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Absentee Voting Rights
By Danielle Leigh
(NBC News) Voting rights activists are hoping the hype around this year's midterm elections will give new energy to a bill intended to make it easier to vote.
The bill would mandate no-excuse absentee voting in federal elections, a provision currently allowed for voters in 30 states.
20 others only allow absentee ballots to be cast if certain excuses are offered.
"We think this is fundamentally unfair and invasive to peoples privacy," says Deborah Vagins, senior counsel for the American Civil Liberties Union.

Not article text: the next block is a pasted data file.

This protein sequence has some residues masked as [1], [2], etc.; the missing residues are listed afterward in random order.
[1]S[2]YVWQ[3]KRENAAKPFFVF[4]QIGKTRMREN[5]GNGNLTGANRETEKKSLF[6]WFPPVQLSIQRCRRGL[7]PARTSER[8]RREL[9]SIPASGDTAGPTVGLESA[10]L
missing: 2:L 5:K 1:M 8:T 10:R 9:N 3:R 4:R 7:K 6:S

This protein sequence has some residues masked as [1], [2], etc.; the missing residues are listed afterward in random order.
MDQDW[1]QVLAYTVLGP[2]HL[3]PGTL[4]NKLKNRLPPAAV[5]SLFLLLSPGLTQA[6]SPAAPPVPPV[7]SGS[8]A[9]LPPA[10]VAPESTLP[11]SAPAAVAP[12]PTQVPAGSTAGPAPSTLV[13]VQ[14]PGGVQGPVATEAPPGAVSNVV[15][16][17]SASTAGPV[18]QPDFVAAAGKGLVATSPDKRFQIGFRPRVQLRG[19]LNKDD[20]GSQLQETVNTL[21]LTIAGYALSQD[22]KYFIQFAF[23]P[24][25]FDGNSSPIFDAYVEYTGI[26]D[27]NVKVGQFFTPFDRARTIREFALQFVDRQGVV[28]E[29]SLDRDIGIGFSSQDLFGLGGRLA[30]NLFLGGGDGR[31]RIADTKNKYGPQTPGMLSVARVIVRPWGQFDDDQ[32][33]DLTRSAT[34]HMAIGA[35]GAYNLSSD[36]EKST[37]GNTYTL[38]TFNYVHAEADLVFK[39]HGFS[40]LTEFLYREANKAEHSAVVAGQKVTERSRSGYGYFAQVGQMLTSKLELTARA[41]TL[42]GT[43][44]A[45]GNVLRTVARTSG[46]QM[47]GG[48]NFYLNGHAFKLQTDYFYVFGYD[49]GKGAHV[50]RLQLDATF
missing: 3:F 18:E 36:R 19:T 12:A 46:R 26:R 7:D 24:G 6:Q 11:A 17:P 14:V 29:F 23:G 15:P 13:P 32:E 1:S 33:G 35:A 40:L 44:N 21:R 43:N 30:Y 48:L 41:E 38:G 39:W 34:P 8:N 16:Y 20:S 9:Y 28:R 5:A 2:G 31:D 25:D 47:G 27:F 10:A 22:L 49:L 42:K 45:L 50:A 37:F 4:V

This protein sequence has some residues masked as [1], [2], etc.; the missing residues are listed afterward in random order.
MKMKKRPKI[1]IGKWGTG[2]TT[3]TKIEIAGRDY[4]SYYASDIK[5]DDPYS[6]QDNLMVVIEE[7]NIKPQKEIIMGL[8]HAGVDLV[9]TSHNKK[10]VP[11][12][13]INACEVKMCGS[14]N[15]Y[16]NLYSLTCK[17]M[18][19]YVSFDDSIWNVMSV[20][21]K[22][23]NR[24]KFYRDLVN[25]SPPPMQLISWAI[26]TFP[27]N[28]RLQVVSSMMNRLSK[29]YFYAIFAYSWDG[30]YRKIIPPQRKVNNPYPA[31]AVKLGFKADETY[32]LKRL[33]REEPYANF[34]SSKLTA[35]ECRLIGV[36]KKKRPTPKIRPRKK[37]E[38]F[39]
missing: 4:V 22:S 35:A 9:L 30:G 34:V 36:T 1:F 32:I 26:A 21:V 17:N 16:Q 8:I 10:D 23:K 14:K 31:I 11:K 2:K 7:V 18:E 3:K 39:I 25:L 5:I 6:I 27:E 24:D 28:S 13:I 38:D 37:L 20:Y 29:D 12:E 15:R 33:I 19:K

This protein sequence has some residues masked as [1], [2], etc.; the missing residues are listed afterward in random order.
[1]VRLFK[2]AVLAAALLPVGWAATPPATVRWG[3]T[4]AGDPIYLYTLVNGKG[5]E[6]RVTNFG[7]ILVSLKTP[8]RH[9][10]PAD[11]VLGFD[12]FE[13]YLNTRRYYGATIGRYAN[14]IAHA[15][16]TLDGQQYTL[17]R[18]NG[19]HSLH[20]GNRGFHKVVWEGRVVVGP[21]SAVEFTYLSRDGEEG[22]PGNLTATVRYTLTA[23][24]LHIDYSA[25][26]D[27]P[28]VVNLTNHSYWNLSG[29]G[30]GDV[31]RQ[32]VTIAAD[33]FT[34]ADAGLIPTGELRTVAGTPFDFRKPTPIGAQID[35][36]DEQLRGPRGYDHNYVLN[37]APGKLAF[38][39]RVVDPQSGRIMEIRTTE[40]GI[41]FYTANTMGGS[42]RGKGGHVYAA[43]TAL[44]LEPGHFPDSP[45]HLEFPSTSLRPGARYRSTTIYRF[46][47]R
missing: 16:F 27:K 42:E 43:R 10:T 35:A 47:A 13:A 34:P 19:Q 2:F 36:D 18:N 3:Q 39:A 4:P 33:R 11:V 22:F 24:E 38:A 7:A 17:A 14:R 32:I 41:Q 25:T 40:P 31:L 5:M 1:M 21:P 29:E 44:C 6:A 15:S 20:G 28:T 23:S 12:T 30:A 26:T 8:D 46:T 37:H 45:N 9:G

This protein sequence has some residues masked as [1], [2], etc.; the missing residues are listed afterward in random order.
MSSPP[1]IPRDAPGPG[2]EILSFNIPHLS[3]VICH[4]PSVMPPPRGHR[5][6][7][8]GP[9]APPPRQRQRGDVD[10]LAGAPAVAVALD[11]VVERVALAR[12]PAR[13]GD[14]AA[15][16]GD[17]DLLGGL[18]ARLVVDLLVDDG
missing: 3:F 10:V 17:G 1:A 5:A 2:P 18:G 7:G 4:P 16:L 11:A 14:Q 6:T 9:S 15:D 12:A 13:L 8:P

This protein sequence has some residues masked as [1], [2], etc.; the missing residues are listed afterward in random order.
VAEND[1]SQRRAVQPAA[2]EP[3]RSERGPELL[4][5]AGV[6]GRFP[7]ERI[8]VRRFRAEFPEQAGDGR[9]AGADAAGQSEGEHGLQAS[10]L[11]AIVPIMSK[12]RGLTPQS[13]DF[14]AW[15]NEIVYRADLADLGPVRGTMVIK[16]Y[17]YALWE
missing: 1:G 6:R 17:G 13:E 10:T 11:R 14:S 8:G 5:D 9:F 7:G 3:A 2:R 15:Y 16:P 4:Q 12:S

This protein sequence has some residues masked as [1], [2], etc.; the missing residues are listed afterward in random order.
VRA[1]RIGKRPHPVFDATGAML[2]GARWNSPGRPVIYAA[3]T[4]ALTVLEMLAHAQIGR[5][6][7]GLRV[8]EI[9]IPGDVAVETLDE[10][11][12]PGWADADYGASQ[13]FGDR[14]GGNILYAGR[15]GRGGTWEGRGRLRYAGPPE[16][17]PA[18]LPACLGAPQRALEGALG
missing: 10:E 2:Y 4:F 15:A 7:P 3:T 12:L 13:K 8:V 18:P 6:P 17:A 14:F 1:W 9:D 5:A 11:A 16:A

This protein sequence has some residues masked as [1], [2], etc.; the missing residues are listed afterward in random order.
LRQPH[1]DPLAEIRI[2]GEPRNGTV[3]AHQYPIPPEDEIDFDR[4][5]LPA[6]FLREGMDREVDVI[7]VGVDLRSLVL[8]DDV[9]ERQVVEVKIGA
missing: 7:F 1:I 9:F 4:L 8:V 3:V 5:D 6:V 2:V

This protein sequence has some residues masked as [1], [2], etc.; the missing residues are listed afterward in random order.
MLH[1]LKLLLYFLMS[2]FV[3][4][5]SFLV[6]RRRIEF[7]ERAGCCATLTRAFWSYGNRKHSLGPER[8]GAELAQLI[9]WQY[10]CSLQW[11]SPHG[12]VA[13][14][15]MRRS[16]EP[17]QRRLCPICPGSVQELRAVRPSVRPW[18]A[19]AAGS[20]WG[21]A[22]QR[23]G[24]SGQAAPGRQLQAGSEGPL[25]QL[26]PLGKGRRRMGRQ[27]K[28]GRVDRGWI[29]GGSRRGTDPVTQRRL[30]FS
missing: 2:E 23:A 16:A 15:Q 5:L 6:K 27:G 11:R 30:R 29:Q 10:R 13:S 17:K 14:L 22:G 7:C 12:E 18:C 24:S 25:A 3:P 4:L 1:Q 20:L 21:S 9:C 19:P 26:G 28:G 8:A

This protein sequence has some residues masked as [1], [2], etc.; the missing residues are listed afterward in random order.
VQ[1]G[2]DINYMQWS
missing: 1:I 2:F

In Texas, work generally is not an excuse, sick voters in Tennessee have to get a doctor's note,
Mississippi voters must make a special request for an application and in Virginia working applicants must disclose where and when they work.
Once that's done the forms go the local registrar's office for review.
Congresswoman Susan Davis argues excuse requirements do nothing to prevent fraud.
"They are really just getting in the way," she says. "They have a real chilling effect."
She's trying to change the law to allow anybody to vote absentee in a federal election.
So far Rep. Davis' bill hasn't been able to get past the House, but she's hopeful that will soon change.